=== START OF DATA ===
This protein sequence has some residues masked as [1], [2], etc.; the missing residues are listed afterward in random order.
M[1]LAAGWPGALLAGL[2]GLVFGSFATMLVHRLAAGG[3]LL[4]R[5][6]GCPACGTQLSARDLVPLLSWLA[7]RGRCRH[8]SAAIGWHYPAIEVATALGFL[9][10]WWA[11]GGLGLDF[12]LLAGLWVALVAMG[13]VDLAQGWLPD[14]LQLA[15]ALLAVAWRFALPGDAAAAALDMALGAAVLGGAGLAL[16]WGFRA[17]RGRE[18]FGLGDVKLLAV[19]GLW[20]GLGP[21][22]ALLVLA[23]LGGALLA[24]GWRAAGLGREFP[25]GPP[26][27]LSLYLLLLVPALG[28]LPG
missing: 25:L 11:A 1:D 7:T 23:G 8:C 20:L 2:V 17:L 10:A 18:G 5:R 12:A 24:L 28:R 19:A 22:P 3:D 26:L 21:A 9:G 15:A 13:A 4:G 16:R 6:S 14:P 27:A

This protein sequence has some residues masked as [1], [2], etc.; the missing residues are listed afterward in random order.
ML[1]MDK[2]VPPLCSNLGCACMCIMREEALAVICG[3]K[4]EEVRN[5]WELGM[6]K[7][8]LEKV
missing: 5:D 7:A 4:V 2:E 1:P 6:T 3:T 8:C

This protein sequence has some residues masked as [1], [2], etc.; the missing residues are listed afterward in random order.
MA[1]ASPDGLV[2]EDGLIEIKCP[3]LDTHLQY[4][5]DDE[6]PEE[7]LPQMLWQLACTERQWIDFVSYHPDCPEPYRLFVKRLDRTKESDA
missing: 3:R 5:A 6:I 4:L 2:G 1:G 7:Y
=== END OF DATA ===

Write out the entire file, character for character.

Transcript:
This protein sequence has some residues masked as [1], [2], etc.; the missing residues are listed afterward in random order.
M[1]LAAGWPGALLAGL[2]GLVFGSFATMLVHRLAAGG[3]LL[4]R[5][6]GCPACGTQLSARDLVPLLSWLA[7]RGRCRH[8]SAAIGWHYPAIEVATALGFL[9][10]WWA[11]GGLGLDF[12]LLAGLWVALVAMG[13]VDLAQGWLPD[14]LQLA[15]ALLAVAWRFALPGDAAAAALDMALGAAVLGGAGLAL[16]WGFRA[17]RGRE[18]FGLGDVKLLAV[19]GLW[20]GLGP[21][22]ALLVLA[23]LGGALLA[24]GWRAAGLGREFP[25]GPP[26][27]LSLYLLLLVPALG[28]LPG
missing: 25:L 11:A 1:D 7:T 23:G 8:C 20:L 2:V 17:L 10:A 18:G 5:R 12:A 24:L 28:R 19:A 22:P 3:D 26:L 21:A 9:G 15:A 13:A 4:G 16:R 6:S 14:P 27:A

This protein sequence has some residues masked as [1], [2], etc.; the missing residues are listed afterward in random order.
ML[1]MDK[2]VPPLCSNLGCACMCIMREEALAVICG[3]K[4]EEVRN[5]WELGM[6]K[7][8]LEKV
missing: 5:D 7:A 4:V 2:E 1:P 6:T 3:T 8:C

This protein sequence has some residues masked as [1], [2], etc.; the missing residues are listed afterward in random order.
MA[1]ASPDGLV[2]EDGLIEIKCP[3]LDTHLQY[4][5]DDE[6]PEE[7]LPQMLWQLACTERQWIDFVSYHPDCPEPYRLFVKRLDRTKESDA
missing: 3:R 5:A 6:I 4:L 2:G 1:G 7:Y